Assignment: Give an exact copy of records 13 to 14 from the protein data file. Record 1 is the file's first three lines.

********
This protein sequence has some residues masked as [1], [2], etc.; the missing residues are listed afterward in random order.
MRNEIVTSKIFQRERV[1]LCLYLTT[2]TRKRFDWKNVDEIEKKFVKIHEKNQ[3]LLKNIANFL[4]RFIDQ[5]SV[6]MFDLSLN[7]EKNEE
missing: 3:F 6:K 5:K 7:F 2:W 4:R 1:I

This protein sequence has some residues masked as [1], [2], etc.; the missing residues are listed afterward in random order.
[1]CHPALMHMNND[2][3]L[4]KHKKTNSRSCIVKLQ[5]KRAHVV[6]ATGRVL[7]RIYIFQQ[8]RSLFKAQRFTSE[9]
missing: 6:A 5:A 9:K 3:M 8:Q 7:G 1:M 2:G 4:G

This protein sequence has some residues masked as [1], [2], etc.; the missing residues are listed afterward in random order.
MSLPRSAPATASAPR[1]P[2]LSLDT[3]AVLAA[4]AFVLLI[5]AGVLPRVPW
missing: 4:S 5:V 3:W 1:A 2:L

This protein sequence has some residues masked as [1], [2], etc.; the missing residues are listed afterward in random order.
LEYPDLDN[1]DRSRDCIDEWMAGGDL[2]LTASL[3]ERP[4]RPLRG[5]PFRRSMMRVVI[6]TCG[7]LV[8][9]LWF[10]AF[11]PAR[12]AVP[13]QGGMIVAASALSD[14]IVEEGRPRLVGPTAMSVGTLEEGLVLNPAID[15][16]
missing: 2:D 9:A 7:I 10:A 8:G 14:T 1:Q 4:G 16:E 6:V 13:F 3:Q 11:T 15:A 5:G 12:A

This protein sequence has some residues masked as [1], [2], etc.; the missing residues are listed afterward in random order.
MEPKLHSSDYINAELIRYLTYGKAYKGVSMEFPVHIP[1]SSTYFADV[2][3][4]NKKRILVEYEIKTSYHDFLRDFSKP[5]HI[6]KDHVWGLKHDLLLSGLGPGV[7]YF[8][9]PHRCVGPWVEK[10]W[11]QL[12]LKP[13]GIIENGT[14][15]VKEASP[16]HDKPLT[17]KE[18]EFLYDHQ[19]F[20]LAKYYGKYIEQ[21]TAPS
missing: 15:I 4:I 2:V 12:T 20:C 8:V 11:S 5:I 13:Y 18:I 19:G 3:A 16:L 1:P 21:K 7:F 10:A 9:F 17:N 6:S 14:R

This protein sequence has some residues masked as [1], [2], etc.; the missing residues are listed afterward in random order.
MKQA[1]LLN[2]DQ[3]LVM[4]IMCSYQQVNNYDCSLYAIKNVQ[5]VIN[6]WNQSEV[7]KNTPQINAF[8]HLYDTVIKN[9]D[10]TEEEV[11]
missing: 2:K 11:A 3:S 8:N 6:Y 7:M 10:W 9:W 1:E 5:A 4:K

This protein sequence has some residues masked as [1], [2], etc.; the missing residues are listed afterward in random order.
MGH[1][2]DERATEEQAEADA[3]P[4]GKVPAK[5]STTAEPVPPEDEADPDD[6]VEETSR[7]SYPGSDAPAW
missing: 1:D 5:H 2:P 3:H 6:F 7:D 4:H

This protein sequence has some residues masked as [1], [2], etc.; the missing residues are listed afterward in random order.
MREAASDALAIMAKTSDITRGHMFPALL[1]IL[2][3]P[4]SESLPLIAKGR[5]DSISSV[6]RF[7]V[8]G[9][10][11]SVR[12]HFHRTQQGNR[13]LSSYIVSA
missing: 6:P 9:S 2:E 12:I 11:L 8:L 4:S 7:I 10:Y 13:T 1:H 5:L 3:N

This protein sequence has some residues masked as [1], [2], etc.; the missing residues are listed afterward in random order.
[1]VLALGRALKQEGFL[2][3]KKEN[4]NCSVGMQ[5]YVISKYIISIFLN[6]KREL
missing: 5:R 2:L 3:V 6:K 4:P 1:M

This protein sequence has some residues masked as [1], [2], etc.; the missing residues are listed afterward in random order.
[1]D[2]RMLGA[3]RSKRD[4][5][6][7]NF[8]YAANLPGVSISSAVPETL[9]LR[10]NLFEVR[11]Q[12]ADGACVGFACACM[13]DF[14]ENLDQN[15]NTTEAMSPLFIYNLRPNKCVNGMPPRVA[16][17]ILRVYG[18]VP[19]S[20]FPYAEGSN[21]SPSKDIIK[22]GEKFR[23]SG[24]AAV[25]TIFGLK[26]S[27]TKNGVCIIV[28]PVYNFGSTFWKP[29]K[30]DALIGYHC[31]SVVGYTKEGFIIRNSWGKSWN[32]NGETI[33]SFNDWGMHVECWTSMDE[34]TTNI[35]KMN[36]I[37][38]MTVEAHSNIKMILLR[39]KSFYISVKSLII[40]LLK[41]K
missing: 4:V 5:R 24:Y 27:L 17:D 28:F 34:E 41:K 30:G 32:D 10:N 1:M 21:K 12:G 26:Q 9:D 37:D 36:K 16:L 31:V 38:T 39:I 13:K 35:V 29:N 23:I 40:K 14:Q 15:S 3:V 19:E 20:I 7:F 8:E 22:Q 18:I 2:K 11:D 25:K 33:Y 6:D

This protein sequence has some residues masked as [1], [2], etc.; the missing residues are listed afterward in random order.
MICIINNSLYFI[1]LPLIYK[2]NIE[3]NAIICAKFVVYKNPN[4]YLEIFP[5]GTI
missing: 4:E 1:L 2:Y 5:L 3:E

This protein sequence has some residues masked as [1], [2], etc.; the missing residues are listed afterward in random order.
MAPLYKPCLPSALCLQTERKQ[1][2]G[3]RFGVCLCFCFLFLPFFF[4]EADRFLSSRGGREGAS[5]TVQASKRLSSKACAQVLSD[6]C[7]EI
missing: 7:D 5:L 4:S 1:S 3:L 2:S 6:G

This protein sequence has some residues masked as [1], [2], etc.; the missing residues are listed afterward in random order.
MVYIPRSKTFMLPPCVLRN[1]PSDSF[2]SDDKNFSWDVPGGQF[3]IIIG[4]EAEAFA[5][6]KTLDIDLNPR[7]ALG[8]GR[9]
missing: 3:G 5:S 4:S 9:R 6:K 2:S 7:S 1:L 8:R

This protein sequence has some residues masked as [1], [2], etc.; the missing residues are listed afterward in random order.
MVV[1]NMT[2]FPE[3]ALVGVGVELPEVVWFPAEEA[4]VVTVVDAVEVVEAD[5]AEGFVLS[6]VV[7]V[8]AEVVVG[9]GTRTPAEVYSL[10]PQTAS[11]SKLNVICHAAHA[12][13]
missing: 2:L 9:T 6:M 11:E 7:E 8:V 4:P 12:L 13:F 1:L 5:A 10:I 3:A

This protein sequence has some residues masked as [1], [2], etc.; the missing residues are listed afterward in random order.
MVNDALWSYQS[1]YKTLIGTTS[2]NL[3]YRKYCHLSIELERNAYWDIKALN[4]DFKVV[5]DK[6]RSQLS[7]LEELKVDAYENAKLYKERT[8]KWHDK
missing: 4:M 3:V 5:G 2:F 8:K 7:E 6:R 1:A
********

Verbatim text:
This protein sequence has some residues masked as [1], [2], etc.; the missing residues are listed afterward in random order.
MVYIPRSKTFMLPPCVLRN[1]PSDSF[2]SDDKNFSWDVPGGQF[3]IIIG[4]EAEAFA[5][6]KTLDIDLNPR[7]ALG[8]GR[9]
missing: 3:G 5:S 4:S 9:R 6:K 2:S 7:S 1:L 8:R

This protein sequence has some residues masked as [1], [2], etc.; the missing residues are listed afterward in random order.
MVV[1]NMT[2]FPE[3]ALVGVGVELPEVVWFPAEEA[4]VVTVVDAVEVVEAD[5]AEGFVLS[6]VV[7]V[8]AEVVVG[9]GTRTPAEVYSL[10]PQTAS[11]SKLNVICHAAHA[12][13]
missing: 2:L 9:T 6:M 11:E 7:E 8:V 4:P 12:L 13:F 1:L 5:A 10:I 3:A